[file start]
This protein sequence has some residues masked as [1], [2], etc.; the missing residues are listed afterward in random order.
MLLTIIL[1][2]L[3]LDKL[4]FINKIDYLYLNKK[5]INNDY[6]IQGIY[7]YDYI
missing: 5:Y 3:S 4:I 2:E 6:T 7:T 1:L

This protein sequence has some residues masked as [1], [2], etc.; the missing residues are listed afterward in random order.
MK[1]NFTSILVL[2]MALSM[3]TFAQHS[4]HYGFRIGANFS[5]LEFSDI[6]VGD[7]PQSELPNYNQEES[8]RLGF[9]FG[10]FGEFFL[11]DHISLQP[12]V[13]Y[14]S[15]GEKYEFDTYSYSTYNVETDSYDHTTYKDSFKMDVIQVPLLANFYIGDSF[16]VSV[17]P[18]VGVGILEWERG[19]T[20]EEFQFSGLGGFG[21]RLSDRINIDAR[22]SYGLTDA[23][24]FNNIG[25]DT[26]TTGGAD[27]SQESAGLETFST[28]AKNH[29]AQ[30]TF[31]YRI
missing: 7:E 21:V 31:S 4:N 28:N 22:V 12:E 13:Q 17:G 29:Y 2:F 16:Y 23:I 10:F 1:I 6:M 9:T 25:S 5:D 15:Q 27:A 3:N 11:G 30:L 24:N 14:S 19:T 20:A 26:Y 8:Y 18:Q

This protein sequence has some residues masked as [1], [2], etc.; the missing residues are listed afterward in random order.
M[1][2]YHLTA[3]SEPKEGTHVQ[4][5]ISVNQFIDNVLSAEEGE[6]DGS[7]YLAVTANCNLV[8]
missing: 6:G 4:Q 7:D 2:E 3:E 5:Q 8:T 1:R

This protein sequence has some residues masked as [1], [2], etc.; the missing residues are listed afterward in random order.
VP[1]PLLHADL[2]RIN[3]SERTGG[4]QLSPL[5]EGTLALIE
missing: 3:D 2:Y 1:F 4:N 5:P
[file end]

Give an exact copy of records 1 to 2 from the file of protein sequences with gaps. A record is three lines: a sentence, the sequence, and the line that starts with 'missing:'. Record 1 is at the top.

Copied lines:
This protein sequence has some residues masked as [1], [2], etc.; the missing residues are listed afterward in random order.
MLLTIIL[1][2]L[3]LDKL[4]FINKIDYLYLNKK[5]INNDY[6]IQGIY[7]YDYI
missing: 5:Y 3:S 4:I 2:E 6:T 7:T 1:L

This protein sequence has some residues masked as [1], [2], etc.; the missing residues are listed afterward in random order.
MK[1]NFTSILVL[2]MALSM[3]TFAQHS[4]HYGFRIGANFS[5]LEFSDI[6]VGD[7]PQSELPNYNQEES[8]RLGF[9]FG[10]FGEFFL[11]DHISLQP[12]V[13]Y[14]S[15]GEKYEFDTYSYSTYNVETDSYDHTTYKDSFKMDVIQVPLLANFYIGDSF[16]VSV[17]P[18]VGVGILEWERG[19]T[20]EEFQFSGLGGFG[21]RLSDRINIDAR[22]SYGLTDA[23][24]FNNIG[25]DT[26]TTGGAD[27]SQESAGLETFST[28]AKNH[29]AQ[30]TF[31]YRI
missing: 7:E 21:V 31:S 4:N 28:N 22:V 12:E 13:Q 17:G 29:Y 2:F 16:Y 23:I 10:F 1:I 6:M 9:T 25:S 5:D 15:Q 27:A 3:N 11:G 30:L 24:N 14:S 19:T 20:A 26:Y 8:Y 18:Q